A spokesman for the Bureau of Fire Protection said nearly a thousand houses, mostly shanties and huts, were destroyed, displacing about 4,000 poor families.

Wasting away in BVI

Thousands of partyers arrived on speedboats, yachts and ferries to dance the night away on the tiny Caribbean island of Jost Van Dyke that has long hosted one of the region's biggest, most uninhibited New Year's Eve bashes.

In the British Virgin Islands, Jost Van Dyke balloons from about 300 full-time residents to roughly 5,000 people each New Year's Eve as throngs of barefoot, tipsy people groove to reggae bands on white sands and hop from bar to bar. The annual tradition started in the 1960s on the idyllic island -- so small it didn't get electricity until 1992.

"Every year it just gets bigger and bigger. People from all over travel here to get drunk, fall down and just have as much fun as they can," said Tessa Callwood, who runs a world-famous beach bar with her husband, Foxy's Tamarind Bar & Restaurant.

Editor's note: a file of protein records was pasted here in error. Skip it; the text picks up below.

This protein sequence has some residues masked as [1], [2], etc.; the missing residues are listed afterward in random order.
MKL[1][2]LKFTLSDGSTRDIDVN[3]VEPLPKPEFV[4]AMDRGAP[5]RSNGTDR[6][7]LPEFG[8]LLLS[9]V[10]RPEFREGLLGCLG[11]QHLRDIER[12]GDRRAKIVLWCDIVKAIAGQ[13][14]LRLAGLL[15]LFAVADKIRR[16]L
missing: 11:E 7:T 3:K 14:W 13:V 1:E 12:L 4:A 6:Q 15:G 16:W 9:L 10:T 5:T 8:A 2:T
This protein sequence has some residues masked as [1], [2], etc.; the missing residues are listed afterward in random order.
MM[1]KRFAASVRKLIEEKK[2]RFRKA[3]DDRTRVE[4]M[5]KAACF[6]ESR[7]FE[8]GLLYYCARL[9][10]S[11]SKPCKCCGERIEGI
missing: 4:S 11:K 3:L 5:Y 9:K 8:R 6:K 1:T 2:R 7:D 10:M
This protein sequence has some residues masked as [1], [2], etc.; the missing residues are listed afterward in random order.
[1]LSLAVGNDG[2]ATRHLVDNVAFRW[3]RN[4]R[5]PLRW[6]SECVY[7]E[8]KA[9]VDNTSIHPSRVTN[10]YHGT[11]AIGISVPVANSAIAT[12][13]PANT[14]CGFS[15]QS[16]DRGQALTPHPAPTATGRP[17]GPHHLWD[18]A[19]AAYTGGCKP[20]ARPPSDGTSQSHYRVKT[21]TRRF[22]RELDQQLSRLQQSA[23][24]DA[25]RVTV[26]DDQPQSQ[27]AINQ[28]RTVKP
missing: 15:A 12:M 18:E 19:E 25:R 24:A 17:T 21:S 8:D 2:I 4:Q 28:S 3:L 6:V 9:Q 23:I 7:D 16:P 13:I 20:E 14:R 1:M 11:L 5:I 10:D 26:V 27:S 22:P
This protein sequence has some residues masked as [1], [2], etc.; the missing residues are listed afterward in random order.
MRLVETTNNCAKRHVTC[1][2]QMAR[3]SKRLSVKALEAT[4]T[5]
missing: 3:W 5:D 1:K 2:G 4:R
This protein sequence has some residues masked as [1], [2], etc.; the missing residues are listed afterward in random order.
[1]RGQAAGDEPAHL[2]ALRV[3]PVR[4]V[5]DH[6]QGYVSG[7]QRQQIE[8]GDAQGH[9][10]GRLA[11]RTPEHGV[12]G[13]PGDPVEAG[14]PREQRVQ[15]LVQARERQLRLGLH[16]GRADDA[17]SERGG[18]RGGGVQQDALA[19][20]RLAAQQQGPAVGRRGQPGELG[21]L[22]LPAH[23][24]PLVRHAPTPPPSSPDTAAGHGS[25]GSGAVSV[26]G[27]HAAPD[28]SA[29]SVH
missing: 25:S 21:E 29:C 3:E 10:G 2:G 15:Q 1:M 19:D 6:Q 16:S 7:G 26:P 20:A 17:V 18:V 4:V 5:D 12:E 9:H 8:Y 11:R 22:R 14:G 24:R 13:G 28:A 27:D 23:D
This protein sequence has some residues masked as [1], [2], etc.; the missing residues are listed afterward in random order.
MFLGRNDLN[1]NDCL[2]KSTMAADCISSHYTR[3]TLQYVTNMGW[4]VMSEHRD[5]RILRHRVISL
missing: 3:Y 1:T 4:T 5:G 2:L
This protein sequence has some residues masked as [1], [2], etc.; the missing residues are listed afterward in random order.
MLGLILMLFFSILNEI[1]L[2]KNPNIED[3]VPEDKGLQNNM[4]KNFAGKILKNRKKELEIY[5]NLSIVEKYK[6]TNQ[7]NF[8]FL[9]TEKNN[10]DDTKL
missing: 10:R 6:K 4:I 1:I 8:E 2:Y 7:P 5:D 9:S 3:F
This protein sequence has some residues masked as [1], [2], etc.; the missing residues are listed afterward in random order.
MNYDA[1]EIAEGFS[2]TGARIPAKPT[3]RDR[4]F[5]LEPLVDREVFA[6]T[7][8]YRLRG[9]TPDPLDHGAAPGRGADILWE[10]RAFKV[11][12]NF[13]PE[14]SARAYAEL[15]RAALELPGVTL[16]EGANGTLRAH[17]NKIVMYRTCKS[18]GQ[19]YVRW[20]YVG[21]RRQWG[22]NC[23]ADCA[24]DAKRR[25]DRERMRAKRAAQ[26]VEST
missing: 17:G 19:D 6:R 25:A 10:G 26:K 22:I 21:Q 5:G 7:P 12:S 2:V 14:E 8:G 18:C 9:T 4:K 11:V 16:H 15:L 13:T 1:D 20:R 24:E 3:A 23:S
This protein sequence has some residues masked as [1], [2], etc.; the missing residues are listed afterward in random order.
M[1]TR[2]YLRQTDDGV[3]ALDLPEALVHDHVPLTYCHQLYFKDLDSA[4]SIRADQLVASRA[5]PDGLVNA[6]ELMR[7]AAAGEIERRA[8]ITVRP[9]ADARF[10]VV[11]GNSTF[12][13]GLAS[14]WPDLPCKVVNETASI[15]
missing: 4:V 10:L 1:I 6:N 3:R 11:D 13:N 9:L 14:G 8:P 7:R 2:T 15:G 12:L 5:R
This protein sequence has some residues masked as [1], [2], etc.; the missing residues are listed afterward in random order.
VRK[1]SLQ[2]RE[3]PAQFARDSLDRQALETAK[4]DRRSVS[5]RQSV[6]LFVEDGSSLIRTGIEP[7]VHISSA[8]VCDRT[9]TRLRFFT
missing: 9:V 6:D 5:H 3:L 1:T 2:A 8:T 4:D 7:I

At the Copa

More than 1 million people flocked to the golden sands of Rio de Janeiro's Copacabana beach, where two dozen artists and DJs performed on three stages. Tourists and locals routinely party until dawn on the beach, staying awake to watch the tropical sun rise for the first time in 2015.

A massive fireworks display that's blasted from boats on the Atlantic Ocean lit the sky over the crowd, most dressed in all white, a Brazilian tradition to bring purification and a peaceful year. Another tradition calls for partygoers to enter the sea up to their knees and jump over seven waves shortly after the New Year begins, for luck.

Police protests

Amid the celebration, some U.S. cities saw New Year's Eve protests related to recent police killings of unarmed black men.

Activists in Boston staged a peaceful "die-in" during First Night, Boston's popular New Year's Eve celebration. Dozens of people participated in the brief protest in front of the Boston Public Library Wednesday evening while others held signs saying "black lives matter" and "a young black man is two times more likely to be shot dead by police than a white young man."

Police reported no arrests or disruptions to nearby festivities.

In New York, where the police department is still mourning two officers shot to death in a patrol car, protesters marched late Wednesday night. They came as close to Times Square as possible, but did not interrupt the New Year's celebration.